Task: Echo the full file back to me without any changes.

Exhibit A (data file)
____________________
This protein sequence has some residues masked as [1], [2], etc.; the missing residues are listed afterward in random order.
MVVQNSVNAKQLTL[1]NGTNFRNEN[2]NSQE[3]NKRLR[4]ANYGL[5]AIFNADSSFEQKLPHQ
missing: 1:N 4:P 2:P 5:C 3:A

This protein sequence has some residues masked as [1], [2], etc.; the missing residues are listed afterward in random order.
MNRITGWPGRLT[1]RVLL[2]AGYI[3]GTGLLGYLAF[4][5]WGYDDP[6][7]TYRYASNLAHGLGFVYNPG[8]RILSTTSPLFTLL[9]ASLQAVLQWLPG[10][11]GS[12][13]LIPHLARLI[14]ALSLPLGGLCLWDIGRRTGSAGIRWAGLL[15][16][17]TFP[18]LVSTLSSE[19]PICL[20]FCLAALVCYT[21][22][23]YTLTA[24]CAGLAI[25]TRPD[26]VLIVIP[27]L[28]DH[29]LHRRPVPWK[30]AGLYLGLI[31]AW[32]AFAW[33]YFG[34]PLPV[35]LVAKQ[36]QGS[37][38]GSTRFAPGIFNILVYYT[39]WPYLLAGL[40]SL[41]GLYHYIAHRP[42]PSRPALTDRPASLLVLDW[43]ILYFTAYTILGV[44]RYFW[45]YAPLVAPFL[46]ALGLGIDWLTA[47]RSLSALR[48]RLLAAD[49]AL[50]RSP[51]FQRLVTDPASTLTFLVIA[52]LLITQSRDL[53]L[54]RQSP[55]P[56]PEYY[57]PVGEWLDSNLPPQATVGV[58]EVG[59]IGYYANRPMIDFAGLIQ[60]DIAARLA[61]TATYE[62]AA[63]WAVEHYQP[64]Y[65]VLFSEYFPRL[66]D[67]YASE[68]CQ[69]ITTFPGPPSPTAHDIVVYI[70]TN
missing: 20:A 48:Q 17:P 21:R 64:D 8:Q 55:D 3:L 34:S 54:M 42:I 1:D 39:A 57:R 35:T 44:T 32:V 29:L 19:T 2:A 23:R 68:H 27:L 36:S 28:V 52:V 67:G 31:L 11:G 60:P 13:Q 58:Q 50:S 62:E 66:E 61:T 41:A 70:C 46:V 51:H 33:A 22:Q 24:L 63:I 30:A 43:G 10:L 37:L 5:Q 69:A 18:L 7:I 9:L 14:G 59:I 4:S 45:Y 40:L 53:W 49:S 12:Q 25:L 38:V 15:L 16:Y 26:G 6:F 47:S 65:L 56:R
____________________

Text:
This protein sequence has some residues masked as [1], [2], etc.; the missing residues are listed afterward in random order.
MVVQNSVNAKQLTL[1]NGTNFRNEN[2]NSQE[3]NKRLR[4]ANYGL[5]AIFNADSSFEQKLPHQ
missing: 1:N 4:P 2:P 5:C 3:A

This protein sequence has some residues masked as [1], [2], etc.; the missing residues are listed afterward in random order.
MNRITGWPGRLT[1]RVLL[2]AGYI[3]GTGLLGYLAF[4][5]WGYDDP[6][7]TYRYASNLAHGLGFVYNPG[8]RILSTTSPLFTLL[9]ASLQAVLQWLPG[10][11]GS[12][13]LIPHLARLI[14]ALSLPLGGLCLWDIGRRTGSAGIRWAGLL[15][16][17]TFP[18]LVSTLSSE[19]PICL[20]FCLAALVCYT[21][22][23]YTLTA[24]CAGLAI[25]TRPD[26]VLIVIP[27]L[28]DH[29]LHRRPVPWK[30]AGLYLGLI[31]AW[32]AFAW[33]YFG[34]PLPV[35]LVAKQ[36]QGS[37][38]GSTRFAPGIFNILVYYT[39]WPYLLAGL[40]SL[41]GLYHYIAHRP[42]PSRPALTDRPASLLVLDW[43]ILYFTAYTILGV[44]RYFW[45]YAPLVAPFL[46]ALGLGIDWLTA[47]RSLSALR[48]RLLAAD[49]AL[50]RSP[51]FQRLVTDPASTLTFLVIA[52]LLITQSRDL[53]L[54]RQSP[55]P[56]PEYY[57]PVGEWLDSNLPPQATVGV[58]EVG[59]IGYYANRPMIDFAGLIQ[60]DIAARLA[61]TATYE[62]AA[63]WAVEHYQP[64]Y[65]VLFSEYFPRL[66]D[67]YASE[68]CQ[69]ITTFPGPPSPTAHDIVVYI[70]TN
missing: 20:A 48:Q 17:P 21:R 64:D 8:Q 55:D 3:L 34:S 54:M 42:I 1:D 39:A 57:R 35:T 44:T 32:V 29:L 19:T 2:A 23:R 68:H 27:L 36:S 28:V 52:V 67:G 31:L 11:G 60:P 13:Q 58:Q 50:S 62:E 66:E 61:T 41:A 70:C 46:V 51:H 33:A 22:Q 24:L 63:I 30:A 43:G 10:L 37:L 5:Q 69:A 18:L 7:I 9:L 14:G 59:I 4:S 45:Y 40:L 53:W 49:S 12:Q 25:L 38:V 15:L 16:Y 26:G 6:F 47:S 65:L 56:R